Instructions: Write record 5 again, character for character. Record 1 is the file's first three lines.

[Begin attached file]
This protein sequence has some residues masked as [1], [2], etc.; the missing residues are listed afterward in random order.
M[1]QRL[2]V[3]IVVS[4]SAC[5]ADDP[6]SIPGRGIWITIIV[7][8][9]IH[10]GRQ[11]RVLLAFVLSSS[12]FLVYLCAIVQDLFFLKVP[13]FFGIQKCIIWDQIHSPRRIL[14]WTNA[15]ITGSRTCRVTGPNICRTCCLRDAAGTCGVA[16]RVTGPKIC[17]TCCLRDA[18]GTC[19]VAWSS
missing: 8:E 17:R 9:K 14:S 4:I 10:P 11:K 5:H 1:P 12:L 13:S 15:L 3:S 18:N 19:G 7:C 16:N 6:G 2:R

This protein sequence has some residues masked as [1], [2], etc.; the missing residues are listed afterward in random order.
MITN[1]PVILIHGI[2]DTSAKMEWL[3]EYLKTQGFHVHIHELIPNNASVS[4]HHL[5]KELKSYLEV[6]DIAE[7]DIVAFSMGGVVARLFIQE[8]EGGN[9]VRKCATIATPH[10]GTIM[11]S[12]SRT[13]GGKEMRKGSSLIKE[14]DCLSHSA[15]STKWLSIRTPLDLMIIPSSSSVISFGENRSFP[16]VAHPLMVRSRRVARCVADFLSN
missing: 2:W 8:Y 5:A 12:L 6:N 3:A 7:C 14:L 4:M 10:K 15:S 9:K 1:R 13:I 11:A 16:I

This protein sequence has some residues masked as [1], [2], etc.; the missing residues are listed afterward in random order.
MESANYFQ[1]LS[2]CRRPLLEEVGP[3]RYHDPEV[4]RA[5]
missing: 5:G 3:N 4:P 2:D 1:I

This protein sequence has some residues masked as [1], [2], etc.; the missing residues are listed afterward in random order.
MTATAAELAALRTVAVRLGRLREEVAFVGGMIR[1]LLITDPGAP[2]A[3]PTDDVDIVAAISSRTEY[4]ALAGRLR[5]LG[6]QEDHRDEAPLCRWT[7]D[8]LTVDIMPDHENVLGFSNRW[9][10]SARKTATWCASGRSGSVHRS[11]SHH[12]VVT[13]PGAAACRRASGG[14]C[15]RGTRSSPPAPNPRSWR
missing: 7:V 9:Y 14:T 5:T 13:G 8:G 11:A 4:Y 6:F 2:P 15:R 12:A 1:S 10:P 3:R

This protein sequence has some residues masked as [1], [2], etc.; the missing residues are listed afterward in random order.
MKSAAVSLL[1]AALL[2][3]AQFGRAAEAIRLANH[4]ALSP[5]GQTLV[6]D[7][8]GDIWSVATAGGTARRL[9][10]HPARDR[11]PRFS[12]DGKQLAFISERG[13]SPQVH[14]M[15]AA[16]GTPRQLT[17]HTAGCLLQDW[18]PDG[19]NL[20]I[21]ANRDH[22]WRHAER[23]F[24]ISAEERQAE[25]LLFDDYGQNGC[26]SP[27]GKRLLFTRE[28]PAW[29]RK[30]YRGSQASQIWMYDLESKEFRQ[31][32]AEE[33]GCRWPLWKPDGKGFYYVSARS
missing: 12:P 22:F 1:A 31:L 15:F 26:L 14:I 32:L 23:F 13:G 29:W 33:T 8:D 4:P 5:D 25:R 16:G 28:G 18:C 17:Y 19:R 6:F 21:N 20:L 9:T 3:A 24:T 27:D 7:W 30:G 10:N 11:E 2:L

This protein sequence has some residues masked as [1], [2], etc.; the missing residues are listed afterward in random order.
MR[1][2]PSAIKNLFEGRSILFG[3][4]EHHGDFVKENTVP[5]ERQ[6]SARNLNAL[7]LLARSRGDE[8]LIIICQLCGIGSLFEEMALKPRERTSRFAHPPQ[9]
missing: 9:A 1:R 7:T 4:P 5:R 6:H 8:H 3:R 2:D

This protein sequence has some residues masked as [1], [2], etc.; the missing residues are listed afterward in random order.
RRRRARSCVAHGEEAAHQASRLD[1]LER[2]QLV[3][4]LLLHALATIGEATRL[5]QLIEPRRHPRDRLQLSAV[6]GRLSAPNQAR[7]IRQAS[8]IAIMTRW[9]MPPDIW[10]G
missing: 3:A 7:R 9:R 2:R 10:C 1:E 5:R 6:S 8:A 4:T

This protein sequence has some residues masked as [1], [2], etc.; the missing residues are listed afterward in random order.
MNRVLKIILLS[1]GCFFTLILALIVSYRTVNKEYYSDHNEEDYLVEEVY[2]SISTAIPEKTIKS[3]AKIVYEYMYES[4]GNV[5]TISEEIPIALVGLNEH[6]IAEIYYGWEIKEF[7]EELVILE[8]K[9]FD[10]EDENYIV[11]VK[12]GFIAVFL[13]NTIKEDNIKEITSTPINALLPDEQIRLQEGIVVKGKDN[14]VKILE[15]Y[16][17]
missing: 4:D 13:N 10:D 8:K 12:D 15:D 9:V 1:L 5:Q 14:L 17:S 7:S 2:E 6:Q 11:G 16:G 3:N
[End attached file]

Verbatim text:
This protein sequence has some residues masked as [1], [2], etc.; the missing residues are listed afterward in random order.
MKSAAVSLL[1]AALL[2][3]AQFGRAAEAIRLANH[4]ALSP[5]GQTLV[6]D[7][8]GDIWSVATAGGTARRL[9][10]HPARDR[11]PRFS[12]DGKQLAFISERG[13]SPQVH[14]M[15]AA[16]GTPRQLT[17]HTAGCLLQDW[18]PDG[19]NL[20]I[21]ANRDH[22]WRHAER[23]F[24]ISAEERQAE[25]LLFDDYGQNGC[26]SP[27]GKRLLFTRE[28]PAW[29]RK[30]YRGSQASQIWMYDLESKEFRQ[31][32]AEE[33]GCRWPLWKPDGKGFYYVSARS
missing: 12:P 22:F 1:A 31:L 15:F 26:L 14:I 32:L 23:F 13:G 29:W 33:T 8:D 4:P 5:D 25:R 16:G 28:G 18:C 17:Y 19:R 6:F 21:N 20:L 9:T 3:A 24:T 27:D 7:W 30:G 10:N 11:E 2:L